By Shammah Banerjee, Editor at Nimbus Ninety
“Cautious optimism is hugely important,” the CIO of a large coffee shop chain told us at the end of 2020. The sentiment of caution is familiar: the lockdown life we have all come to know is characterised by endless cancelled plans, delayed returns to the office and an underlying sense of uncertainty. Any optimism that we entertain must be held up with the slightest suspicion that our well-laid plans may indeed fall apart.
It is into this climate of uncertainty that businesses must plan for the year ahead. Headwinds and fundamental market changes resulting from Brexit, a mass exodus from the high street and increased need for digital capability are just a handful of the pressures faced by business leaders this year.
As articulated by our coffeeshop CIO, with uncertainty comes caution; but as businesses embark on the road to recovery, there must be a level of optimism that holds faith in success. A survey of the Nimbus Ninety community revealed some of the hopeful sentiments that will drive positive change in the year ahead.
NO BUSINESS IS AN ISLAND
Increased openness to collaboration is set to be one of the biggest changes in 2021, with 79% of business leaders agreeing that they need to be more open to external collaboration and ecosystems in order to grow. For economists, world leaders and business mavericks who have been encouraging collaboration for years – to address serious crises from income inequality to the climate emergency – things are looking up. But why is this?
For Caroline Gorski, Group Director of the R2 Data Labs at Rolls Royce, much of her life’s work has been exploring how to build effective data collaborations. Over Zoom, she explained to me the spike she’d seen in the desire to collaborate during the pandemic. “I’ve been trying to build data collaborations for the best part of 25 years, and this is the first time we’ve really got one off the ground – partly because of the sheer scale of the problems we’re facing. It forces commercial organisations to put their narrow, transactional considerations to one side.”
As businesses become less protectionist, less transactional and more open, the potential impact we could see on economic and social progress is substantial. It’s no secret that collaboration creates value: according to a BCG study, building more open ecosystems creates the opportunity to generate more revenue, interact with more partners and create new products.1 However, when it comes to addressing global challenges, collaboration between the public and private sector has been urged by figures including economist Mariana Mazzucato,2 Klaus Schwab (director of the World Economic Forum)3 and former Soviet leader Mikhail Gorbachev.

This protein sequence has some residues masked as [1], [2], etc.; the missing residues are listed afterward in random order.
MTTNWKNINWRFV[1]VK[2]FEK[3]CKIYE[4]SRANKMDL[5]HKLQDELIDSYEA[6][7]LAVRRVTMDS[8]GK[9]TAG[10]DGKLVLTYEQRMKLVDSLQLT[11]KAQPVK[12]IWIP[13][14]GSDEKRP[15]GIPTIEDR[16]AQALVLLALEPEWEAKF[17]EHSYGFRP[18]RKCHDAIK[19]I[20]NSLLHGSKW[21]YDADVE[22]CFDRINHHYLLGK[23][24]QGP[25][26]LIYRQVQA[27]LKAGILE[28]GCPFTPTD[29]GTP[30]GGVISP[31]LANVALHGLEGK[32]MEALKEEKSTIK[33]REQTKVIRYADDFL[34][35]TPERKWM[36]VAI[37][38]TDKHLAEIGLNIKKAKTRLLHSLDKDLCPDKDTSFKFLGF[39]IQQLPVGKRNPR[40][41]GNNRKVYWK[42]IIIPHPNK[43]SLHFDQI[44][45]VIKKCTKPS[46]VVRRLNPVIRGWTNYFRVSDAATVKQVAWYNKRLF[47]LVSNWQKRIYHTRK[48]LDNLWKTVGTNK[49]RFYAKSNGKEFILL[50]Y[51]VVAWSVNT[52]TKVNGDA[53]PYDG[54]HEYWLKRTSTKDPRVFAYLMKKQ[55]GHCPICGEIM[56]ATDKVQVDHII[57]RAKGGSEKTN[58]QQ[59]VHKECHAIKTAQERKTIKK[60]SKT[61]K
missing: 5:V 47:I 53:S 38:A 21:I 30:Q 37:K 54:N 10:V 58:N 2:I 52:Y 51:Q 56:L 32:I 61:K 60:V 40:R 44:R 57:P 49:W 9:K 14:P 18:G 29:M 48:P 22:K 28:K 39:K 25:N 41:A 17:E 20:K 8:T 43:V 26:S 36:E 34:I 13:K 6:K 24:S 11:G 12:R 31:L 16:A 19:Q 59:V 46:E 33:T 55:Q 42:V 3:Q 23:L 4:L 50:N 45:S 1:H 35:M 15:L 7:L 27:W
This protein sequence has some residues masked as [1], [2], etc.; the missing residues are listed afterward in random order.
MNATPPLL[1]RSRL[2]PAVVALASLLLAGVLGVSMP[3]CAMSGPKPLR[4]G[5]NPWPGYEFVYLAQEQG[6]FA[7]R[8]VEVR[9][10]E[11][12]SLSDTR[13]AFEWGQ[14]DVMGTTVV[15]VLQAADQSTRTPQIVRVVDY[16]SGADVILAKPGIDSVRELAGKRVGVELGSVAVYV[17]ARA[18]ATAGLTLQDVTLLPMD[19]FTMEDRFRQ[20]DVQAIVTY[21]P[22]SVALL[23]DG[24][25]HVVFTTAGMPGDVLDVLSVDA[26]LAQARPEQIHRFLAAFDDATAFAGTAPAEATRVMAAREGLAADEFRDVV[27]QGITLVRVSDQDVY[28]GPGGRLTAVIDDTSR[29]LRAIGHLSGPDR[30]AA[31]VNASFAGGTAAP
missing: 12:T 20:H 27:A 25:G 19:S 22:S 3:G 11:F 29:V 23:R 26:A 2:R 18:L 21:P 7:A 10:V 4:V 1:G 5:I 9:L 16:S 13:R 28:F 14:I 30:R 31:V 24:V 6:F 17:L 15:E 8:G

INNOVATION ROCKET FUEL
2020 was the year of hearing an articulation of the old paradigm: “there’s nothing like a crisis to (insert positive outcome here).” For many businesses, there was nothing like a crisis to drive innovation, simply out of pure necessity. In April 2020, Google CEO Sundar Pichai encouraged businesses globally by sharing that the company itself had been born out of a crisis: “Google was built in a moment of severe scarcity. That inspired us to solve problems with constraints.”4
For the Nimbus Ninety community, the need to overcome challenges from dented supply chains to consumer behaviour that changed overnight, drove innovation more than ever. 71% of respondents agree that they’ve become more innovative in the last 12 months than in the last 5 years, with only 4% strongly disagreeing with the statement. Unsurprisingly, disruptors agreed more vehemently with the statement than any other group.
The question is whether these lessons in innovation are here to stay, or if innovation will lull back to its pre-pandemic pace – it’s up to innovation leaders to decide.
OPTIMISTIC FOR RECOVERY?
At the close of 2020, the Financial Times predicted that at the end of 2021, the UK’s economy will still be 6.4% smaller than it was at the end of 2019 due to the profound economic shock of extensive lockdowns.5 A swift vaccine roll-out has the potential to shorten the path to recovery; but with numerous unknowns at play, forecasters are unsure as to how optimistic we can be looking forward.
In the Nimbus Ninety community, 79% expect recovery from the COVID-19 pandemic in the next three years for their organisations, with only 2% expecting recovery to take five years or more. It’s unclear what “recovery” will look like or what it means for so many sectors, with a return to the pre-covid conditions that we knew before increasingly unlikely as short-term changes become fundamental behavioural shifts.
Part of this optimism can be attributed to the perceived opportunities that lie ahead, with 65% of business leaders seeing opportunities coming out of the pandemic. Double the number of respondents now view themselves as disruptors (industry leaders that set the trends and break moulds), suggesting that an increased appetite for change is one positive aspect to come out of the pandemic. With disruptors at the helm of innovation, surely we will see new business models and products born of the pandemic’s impacts.
It seems there is a strong case for optimism as 2021 unfolds, but the “proceed with caution” caveat isn’t going away anytime soon.